PHILADELPHIA - The company behind Splenda knew consumers were confused about whether the sweetener contained sugar, but made ambiguous statements to avoid being tagged an artificial sweetener, an attorney for rival Equal said Thursday.
An expensive food fight within the $1.5 billion market for sugar substitutes goes to a jury Friday after a monthlong trial over Splenda's marketing slogan, "Made from sugar so it tastes like sugar."
Merisant Co., which makes Equal, accuses Splenda's marketers of misleading consumers and eroding Equal's sales.
McNeil rejected a plan to add the phrase "does not contain sugar" to the front of Splenda's yellow box, words that might have cleared up the confusion, Merisant lawyer Gregg LoCascio said.
"It was good for business," LoCascio said in his closing argument Thursday.
Instead, McNeil tried to position the sweetener as a natural product - a spin that defrauded consumers and cost Equal millions in lost sales and profits, he said.
McNeil Nutritionals, which markets Splenda, calls the lawsuit sour grapes.
The company says consumers prefer the taste of Splenda, leading to its huge market gains since its 2000 debut.
"That is a marketing advantage that Splenda has been able to exploit over the years," Splenda lawyer Steven Zalesin told jurors.
The active ingredient in Splenda is sucralose, which starts as pure cane sugar before it is chemically altered to create a compound that contains no calories, according to McNeil. The final product contains no sugar.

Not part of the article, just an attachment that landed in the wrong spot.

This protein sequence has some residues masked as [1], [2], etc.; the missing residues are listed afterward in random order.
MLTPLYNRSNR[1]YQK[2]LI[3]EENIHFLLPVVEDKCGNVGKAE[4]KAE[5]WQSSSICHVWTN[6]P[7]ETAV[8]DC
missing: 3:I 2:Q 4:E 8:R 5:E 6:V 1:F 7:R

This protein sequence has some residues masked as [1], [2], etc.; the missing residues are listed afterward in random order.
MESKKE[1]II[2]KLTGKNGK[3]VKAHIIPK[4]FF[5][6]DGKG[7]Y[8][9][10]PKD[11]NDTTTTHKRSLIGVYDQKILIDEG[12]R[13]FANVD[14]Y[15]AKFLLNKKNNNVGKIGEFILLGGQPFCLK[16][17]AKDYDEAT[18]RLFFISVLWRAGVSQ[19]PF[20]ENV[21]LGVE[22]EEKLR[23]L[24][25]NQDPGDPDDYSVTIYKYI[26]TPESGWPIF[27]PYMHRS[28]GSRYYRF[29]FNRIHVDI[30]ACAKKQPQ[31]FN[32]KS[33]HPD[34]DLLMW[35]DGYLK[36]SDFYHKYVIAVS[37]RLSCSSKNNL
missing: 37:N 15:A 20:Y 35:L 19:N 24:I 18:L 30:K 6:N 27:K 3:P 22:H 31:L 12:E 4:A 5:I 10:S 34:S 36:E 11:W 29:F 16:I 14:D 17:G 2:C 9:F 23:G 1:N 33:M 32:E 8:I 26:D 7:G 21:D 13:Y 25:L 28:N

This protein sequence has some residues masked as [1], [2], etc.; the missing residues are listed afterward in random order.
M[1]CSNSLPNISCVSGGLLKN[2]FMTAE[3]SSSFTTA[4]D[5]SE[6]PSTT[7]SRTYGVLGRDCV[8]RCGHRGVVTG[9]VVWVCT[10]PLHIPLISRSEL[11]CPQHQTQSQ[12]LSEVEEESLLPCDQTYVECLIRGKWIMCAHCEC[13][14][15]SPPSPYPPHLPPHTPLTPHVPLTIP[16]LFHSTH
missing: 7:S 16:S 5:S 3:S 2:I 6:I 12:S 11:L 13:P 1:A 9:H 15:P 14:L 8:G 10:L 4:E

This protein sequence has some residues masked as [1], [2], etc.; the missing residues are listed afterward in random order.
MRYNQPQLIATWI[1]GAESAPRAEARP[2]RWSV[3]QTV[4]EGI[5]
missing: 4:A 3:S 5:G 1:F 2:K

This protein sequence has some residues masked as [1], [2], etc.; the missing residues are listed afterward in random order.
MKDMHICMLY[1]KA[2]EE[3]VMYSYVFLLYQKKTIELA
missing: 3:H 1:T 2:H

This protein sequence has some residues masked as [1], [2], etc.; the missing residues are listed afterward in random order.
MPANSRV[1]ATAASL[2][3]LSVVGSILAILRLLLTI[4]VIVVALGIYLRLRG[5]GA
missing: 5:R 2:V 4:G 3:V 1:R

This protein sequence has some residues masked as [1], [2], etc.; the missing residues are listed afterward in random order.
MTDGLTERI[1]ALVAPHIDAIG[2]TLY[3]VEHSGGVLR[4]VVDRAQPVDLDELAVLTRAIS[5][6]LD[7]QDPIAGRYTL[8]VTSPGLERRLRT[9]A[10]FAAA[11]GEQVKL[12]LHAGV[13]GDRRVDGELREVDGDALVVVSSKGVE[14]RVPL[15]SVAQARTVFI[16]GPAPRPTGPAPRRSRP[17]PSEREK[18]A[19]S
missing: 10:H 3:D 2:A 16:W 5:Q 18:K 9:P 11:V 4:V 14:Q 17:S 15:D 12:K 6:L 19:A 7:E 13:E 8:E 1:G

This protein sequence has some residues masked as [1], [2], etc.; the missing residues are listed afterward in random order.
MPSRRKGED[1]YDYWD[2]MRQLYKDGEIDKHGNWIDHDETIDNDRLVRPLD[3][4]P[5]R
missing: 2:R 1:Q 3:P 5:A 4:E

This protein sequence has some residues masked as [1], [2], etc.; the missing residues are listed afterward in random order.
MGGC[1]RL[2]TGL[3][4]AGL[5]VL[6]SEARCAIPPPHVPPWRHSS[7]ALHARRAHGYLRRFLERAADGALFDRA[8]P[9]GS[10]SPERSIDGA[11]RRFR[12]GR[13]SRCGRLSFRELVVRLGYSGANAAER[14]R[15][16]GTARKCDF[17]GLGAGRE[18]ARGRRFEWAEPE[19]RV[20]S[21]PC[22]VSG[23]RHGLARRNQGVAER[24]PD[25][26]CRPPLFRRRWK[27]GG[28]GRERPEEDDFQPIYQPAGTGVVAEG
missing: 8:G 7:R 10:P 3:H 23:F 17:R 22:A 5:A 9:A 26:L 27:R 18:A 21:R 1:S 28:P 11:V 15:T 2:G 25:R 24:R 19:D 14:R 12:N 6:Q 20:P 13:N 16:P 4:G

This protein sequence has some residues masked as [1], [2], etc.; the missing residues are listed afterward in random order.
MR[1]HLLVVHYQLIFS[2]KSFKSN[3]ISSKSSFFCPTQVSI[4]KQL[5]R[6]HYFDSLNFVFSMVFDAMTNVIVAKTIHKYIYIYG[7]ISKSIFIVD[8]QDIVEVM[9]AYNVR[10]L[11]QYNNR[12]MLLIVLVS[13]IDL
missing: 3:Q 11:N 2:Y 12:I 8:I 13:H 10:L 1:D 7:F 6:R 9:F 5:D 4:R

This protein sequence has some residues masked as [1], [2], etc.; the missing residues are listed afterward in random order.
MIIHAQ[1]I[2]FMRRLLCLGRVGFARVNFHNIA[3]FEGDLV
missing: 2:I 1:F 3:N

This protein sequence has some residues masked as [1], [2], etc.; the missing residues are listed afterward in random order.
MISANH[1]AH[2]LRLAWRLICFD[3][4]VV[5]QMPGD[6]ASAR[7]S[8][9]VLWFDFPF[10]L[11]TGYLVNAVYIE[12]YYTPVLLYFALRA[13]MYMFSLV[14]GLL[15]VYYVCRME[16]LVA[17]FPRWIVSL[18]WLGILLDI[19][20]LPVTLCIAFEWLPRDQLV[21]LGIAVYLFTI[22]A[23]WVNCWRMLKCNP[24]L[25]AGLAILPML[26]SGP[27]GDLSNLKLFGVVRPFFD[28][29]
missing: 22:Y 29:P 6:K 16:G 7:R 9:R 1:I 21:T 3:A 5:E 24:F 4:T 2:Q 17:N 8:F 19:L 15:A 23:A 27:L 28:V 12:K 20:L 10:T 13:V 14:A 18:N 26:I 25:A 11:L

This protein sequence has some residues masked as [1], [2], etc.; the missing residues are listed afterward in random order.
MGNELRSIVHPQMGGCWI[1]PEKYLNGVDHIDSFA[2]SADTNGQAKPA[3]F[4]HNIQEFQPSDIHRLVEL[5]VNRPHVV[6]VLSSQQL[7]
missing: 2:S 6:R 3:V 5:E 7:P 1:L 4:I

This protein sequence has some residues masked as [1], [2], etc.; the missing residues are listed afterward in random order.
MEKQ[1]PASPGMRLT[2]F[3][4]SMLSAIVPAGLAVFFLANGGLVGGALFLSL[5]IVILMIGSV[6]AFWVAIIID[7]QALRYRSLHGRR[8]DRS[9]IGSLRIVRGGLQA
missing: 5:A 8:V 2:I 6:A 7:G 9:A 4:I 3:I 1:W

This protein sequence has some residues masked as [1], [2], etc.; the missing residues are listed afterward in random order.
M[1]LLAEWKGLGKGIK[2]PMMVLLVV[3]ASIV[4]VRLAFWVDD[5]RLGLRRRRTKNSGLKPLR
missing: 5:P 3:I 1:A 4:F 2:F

Still, McNeil can accurately claim that Splenda is "made from" sugar, Zalesin said.
The company's own consultants reported that the slogan confused many potential customers, some of whom thought that Splenda was sugar without the calories, LoCascio said. Nearly half the consumers in one marketing study thought it contained at least some sugar.
And McNeil chose to sell it in yellow packaging to match the color used by Domino sugar, LoCascio said.
Splenda is used in more than 4,000 food and drink products, from Diet Coke to Juicy Fruit gum. Separately, it had 60 percent of the consumer artificial sweetener market last year, according to the research firm Information Resources Inc.
Equal, which comes in blue packets and is made with aspartame, and Sweet'N Low, in pink packets and made with saccharin, each held about 14 percent of the consumer market.
"There is a public interest in avoiding and preventing misleading advertising," argued LoCascio, who said McNeil violated a federal law that bars such claims.
McNeil says it simply has a better product with better marketing. It told jurors it has spent $234 million promoting Splenda, more than twice the $108 million spent on Equal in the same period.
Chicago-based Merisant charges that McNeil made at least $183 million in unfair profits since 2003 and that Merisant lost at least $25 million in sales because of Splenda's "sugar" claim.
McNeil, a unit of Johnson & Johnson based in suburban Philadelphia, markets Splenda for its manufacturer, London-based Tate & Lyle PLC. It is also defending its Splenda advertising claims in a separate lawsuit in California filed by a group of U.S. sugar manufacturers.